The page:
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Personality Problems Among Senior Adults

By Senior News Editor
Reviewed by John M. Grohol, Psy.D. on May 10, 2007

Personality characteristics or traits, whether positive or negative, are usually set after adolescence and remain stable throughout much of adulthood. However, in older adults, personality problems can suddenly emerge due to a difficult challenge, a life change or a medical or psychological problem.

In the May issue of the Mayo Clinic Health Letter, experts offers ideas that may help when a person’s personality change interferes with work, relationships or the ability to enjoy life.

Family members or friends can often help the senior adult by suggesting various avenues to explore that may surface the issues behind the personality change.

Group therapy is often very helpful for working through the changes although persuading the senior to attend the session is often a challenge.

Additional suggestions that may be helpful for the senior adult include:

    • A medical or psychological exam: A sudden personality change may indicate a medical problem that may improve with treatment. If there is no effective treatment, knowing that someone has a particular disease or condition causing personality change makes it easier to understand the situation.
    • Finding substitutes for what’s lost: Retirement, the death of a spouse or other major life changes can trigger personality changes. Adapting to changes that come with age is a key to maintaining a balanced personality. Finding new ways to use skills that are appropriate for one’s life stage may help fill some of the void of physical or social loss.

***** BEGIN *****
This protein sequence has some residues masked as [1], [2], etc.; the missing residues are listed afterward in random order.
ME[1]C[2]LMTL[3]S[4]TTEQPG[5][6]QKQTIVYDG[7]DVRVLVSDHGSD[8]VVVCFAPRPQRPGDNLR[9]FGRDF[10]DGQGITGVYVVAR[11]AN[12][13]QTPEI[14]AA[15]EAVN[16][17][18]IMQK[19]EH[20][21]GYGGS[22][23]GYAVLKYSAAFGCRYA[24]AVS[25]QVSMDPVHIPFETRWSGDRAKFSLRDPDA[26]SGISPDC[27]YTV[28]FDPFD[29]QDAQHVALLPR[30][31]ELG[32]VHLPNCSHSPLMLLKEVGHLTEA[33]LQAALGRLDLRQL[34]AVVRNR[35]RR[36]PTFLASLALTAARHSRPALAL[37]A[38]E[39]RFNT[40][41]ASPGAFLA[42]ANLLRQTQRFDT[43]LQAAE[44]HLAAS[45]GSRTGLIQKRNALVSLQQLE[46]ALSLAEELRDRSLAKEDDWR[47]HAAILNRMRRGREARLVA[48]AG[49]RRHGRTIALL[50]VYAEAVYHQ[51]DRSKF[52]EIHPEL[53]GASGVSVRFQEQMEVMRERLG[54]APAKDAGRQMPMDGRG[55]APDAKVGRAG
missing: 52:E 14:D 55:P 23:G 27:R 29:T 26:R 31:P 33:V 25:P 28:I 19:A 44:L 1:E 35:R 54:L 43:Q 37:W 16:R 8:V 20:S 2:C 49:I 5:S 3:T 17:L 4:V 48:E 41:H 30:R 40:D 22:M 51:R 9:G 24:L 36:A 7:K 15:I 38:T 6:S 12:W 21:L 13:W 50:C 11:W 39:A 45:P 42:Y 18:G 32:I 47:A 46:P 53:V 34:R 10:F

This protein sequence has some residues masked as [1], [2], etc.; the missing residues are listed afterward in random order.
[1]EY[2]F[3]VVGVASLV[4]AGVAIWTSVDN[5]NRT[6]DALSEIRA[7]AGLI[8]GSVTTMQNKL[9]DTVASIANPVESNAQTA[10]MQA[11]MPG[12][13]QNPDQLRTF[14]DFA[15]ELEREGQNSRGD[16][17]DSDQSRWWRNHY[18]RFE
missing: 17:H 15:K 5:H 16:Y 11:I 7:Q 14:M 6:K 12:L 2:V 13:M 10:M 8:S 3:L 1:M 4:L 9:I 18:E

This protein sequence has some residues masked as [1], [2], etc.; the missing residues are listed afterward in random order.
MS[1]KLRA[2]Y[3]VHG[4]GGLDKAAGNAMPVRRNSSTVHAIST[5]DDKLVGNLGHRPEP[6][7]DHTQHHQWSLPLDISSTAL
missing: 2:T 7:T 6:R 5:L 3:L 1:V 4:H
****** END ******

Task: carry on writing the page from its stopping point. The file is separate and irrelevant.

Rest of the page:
• Changing a behavior: Asking a loved one to work on changing a behavior or two may help the person function better, and make the person more tolerable to be around.
    • Refusing to play along: At some point, family members and friends may need to decide they won’t tolerate negative personality traits. Open and direct communication is a first step toward giving others an idea of how their personality style affects others.
    • Looking inward: Whose personality has changed? When a spouse has tolerated her husband’s personality traits for years and suddenly can’t take it any more, it could be the wife, not the husband who is experiencing personality changes.
    • Therapy: Group therapy is often the treatment of choice for those with personality problems. Group members may gain insight into their behaviors and learn healthier ways to reacting to people or problems. However, many people with troublesome personality styles don’t see themselves as having a problem. Getting them to attend a therapy session may be difficult. It’s unlikely that an uncooperative person will benefit.

Source: Mayo Clinic

 

APA Reference
Nauert, R. (2007). Personality Problems Among Senior Adults. Psych Central. Retrieved on December 26, 2014, from http://psychcentral.com/news/2007/05/10/personality-problems-among-senior-adults/814.html